By closing down congregate homes and specialized work settings for individuals who choose and require these programs, Olmstead enforcement actions have had the effect of denying Americans with I/DD the freedom to choose where they live and work and with whom they associate, even going so far as to indicate just how many people with I/DD may live and work together in the same setting.

In pursuing its one-size-fits all agenda, the DOJ fails to appreciate that it is undermining its own recognition of the fact that people with I/DD are not a monolithic group and should be treated as individuals:

"...public entities are required to ensure that their actions are based on facts applicable to individuals and not on presumptions as to what a class of individuals with disabilities can or cannot do,” (U.S. Dept. of Justice analysis of ADA)

Ironically, DOJ enforcement activities target the homes and workplaces of many of the most fragile individuals with disabilities, despite the Civil Rights Division’s pledge,

“to uphold and defend the civil and constitutional rights of all individuals, particularly some of the most vulnerable members of our society." (Emphasis added.)

These actions which restrict freedoms for people with I/DD are happening in direct contradiction to the law and Supreme Court decision that DOJ and ACL profess to be upholding. 

Fortunately, a fair and honest reading of Olmstead provides a path that maximizes the living and work options for individuals with I/DD. While encouraging the maximum community integration, Olmstead makes the individual with disabilities the ultimate arbiter of what she or he believes is best. The Court's respect for choice is recognized in the second prong of the holding which gives the individual the right to reject a placement, regardless of what anyone else thinks is best for her or him:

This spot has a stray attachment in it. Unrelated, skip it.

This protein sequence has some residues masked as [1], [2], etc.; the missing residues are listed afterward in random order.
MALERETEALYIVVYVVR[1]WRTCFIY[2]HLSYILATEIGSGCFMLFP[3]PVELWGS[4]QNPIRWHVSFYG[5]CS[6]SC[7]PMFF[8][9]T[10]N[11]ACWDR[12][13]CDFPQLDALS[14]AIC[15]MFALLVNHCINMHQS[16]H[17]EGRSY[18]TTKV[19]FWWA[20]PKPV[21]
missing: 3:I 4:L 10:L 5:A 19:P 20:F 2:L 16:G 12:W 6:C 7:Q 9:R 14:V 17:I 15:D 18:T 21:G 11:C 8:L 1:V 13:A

“(b) the transfer from institutional care to a less restrictive setting is not opposed by the affected individual,” Olmstead v. L.C., 527 U.S. 581, 587 (1999).

Justice Ginsburg expanded on the reason for this right in her majority opinion:

“...[N]othing in the ADA or its implementing regulations condones termination of institutional settings for persons unable to handle or benefit from community settings...Nor is there any federal requirement that community-based treatment be imposed on patients who do not desire it." Olmstead, at 601 – 602.

Justice Ginsburg went to explain the ongoing role of large facilities in her concurring opinion:

“[For some individuals, no placement outside the institution may ever be
appropriate . . . . ‘Some individuals, whether mentally retarded or mentally ill,
are not prepared at particular times - perhaps in the short run, perhaps in the
long run - for the risks and exposure of the less protective environment of
community settings;’ for these persons, ‘institutional settings are needed and
must remain available.’ ” . . . Each disabled person is entitled to treatment in the most integrated setting possible for that person – recognizing on a case-by-case basis, that setting may be an institution” Olmstead, at 605.

Sadly, the DOJ and ACL actions sweeping all individuals with I/DD into a monolithic group that can only be served in one officially sanctioned manner (i.e. small houses in urban settings) have led to tragic results for thousands of individuals with severe and profound I/DD, both in terms of quality of life and longevity of life. Investigative reporting by newspapers across the country (including The Washington Post and The New York Times) have documented the tragedies that have befallen people with I/DD when they have been forced out of their congregate care homes into a community unprepared to meet the health and safety needs required for their very survival.

Intermediate Care Facilities for individuals with Intellectual Disasbilities (ICF/IID), disability farms, intentional communities, sheltered workshops and facilty-based day programs all serve people with more intensive needs yet are labeled by the DOJ as "institutional" and out of compliance with Olmstead. Thus, the tragedy warned against by Justice Kennedy in Olmstead has come to pass: